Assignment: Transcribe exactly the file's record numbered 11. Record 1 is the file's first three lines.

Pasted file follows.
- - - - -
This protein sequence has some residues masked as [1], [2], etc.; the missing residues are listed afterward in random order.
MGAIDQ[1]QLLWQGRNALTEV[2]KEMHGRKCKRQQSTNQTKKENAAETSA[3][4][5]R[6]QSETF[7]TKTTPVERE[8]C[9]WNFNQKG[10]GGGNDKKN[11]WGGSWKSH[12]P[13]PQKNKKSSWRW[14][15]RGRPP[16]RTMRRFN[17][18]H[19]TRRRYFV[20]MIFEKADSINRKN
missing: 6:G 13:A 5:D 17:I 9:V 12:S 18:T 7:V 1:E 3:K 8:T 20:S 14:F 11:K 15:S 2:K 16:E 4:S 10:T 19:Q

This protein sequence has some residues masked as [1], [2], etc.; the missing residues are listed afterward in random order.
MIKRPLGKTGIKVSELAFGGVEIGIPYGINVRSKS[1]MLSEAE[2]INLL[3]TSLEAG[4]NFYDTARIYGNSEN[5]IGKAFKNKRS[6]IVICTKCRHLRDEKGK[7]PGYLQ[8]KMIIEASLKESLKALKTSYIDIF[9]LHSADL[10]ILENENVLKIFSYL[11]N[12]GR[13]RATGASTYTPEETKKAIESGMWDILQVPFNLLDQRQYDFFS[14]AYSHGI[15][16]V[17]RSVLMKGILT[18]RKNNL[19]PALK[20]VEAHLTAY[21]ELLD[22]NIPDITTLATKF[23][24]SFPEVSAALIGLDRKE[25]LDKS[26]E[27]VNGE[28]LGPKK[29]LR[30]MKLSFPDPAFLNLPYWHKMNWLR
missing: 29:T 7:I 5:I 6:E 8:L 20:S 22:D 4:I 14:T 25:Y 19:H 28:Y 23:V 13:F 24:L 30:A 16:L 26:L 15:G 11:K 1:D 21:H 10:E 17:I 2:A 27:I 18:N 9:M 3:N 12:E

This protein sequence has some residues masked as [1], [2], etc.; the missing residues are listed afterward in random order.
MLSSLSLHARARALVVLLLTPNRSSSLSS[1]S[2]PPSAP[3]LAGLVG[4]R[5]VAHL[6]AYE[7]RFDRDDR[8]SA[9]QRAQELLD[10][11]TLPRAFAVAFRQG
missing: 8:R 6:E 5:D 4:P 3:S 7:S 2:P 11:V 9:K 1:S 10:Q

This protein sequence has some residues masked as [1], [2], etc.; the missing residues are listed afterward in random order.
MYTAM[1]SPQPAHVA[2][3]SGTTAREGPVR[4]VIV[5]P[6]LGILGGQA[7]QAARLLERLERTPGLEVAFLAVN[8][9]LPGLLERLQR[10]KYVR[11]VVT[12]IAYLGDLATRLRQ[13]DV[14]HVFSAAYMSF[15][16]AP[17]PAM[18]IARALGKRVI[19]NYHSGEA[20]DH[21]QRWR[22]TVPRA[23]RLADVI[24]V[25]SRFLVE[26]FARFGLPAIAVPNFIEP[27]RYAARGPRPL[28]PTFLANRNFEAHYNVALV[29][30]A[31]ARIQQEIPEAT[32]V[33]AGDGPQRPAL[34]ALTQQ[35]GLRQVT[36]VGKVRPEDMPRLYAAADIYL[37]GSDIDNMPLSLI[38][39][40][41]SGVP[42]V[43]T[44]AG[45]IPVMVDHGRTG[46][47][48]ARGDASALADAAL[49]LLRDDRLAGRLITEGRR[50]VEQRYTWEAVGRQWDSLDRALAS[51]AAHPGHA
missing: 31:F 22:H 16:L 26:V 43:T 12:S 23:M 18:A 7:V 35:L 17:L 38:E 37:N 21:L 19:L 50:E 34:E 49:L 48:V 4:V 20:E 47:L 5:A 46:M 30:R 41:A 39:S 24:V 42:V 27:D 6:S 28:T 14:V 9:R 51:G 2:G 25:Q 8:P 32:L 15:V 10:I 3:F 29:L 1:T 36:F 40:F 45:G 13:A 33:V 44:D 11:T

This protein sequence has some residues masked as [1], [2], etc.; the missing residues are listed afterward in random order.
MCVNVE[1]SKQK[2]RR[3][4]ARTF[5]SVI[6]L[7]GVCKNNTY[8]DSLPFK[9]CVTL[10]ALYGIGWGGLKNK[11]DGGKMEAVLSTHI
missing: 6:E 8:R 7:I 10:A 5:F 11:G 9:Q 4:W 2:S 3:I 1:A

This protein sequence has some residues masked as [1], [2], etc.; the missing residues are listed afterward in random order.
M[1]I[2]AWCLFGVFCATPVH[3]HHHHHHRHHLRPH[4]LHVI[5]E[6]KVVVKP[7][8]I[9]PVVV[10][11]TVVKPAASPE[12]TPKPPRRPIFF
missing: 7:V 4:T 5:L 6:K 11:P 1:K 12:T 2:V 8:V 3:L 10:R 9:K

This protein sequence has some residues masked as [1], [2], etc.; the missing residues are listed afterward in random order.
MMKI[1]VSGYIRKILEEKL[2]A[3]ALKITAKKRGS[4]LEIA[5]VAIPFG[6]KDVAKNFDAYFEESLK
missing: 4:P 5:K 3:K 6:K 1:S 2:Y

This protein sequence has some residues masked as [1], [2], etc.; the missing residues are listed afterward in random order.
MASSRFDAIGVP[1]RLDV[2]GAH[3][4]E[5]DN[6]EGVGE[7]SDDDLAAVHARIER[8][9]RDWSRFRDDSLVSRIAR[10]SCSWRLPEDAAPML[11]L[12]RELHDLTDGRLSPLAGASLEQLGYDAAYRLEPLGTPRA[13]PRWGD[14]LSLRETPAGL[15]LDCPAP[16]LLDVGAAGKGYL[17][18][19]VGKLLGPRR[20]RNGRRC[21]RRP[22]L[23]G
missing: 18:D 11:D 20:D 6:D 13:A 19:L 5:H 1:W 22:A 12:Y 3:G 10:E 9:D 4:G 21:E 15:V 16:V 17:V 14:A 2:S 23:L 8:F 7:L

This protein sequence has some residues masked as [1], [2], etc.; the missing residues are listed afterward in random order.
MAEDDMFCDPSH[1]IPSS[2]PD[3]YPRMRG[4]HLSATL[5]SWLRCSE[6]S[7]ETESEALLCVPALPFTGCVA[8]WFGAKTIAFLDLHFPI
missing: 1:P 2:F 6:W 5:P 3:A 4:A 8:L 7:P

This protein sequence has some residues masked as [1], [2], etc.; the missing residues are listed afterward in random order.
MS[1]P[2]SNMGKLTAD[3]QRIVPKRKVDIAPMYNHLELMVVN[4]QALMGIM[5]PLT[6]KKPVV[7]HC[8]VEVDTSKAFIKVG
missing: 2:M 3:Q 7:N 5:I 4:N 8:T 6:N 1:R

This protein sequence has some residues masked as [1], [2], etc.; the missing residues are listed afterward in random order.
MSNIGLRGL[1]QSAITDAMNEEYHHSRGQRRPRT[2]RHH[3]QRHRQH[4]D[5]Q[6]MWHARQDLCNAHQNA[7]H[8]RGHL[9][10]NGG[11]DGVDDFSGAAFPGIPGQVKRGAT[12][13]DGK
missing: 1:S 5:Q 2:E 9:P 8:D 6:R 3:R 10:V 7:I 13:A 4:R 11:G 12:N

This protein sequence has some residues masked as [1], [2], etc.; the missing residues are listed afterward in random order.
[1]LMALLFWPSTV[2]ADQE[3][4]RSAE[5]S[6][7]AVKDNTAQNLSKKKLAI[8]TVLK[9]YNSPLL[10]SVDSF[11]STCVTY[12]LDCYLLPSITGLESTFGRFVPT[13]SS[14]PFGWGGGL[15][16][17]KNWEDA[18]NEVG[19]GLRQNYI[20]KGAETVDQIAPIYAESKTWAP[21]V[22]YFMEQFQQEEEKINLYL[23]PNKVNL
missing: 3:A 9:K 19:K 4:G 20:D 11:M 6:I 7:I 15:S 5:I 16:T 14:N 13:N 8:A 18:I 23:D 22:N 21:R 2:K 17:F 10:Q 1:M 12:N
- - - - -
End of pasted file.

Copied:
This protein sequence has some residues masked as [1], [2], etc.; the missing residues are listed afterward in random order.
MSNIGLRGL[1]QSAITDAMNEEYHHSRGQRRPRT[2]RHH[3]QRHRQH[4]D[5]Q[6]MWHARQDLCNAHQNA[7]H[8]RGHL[9][10]NGG[11]DGVDDFSGAAFPGIPGQVKRGAT[12][13]DGK
missing: 1:S 5:Q 2:E 9:P 8:D 6:R 3:R 10:V 7:I 13:A 4:R 11:G 12:N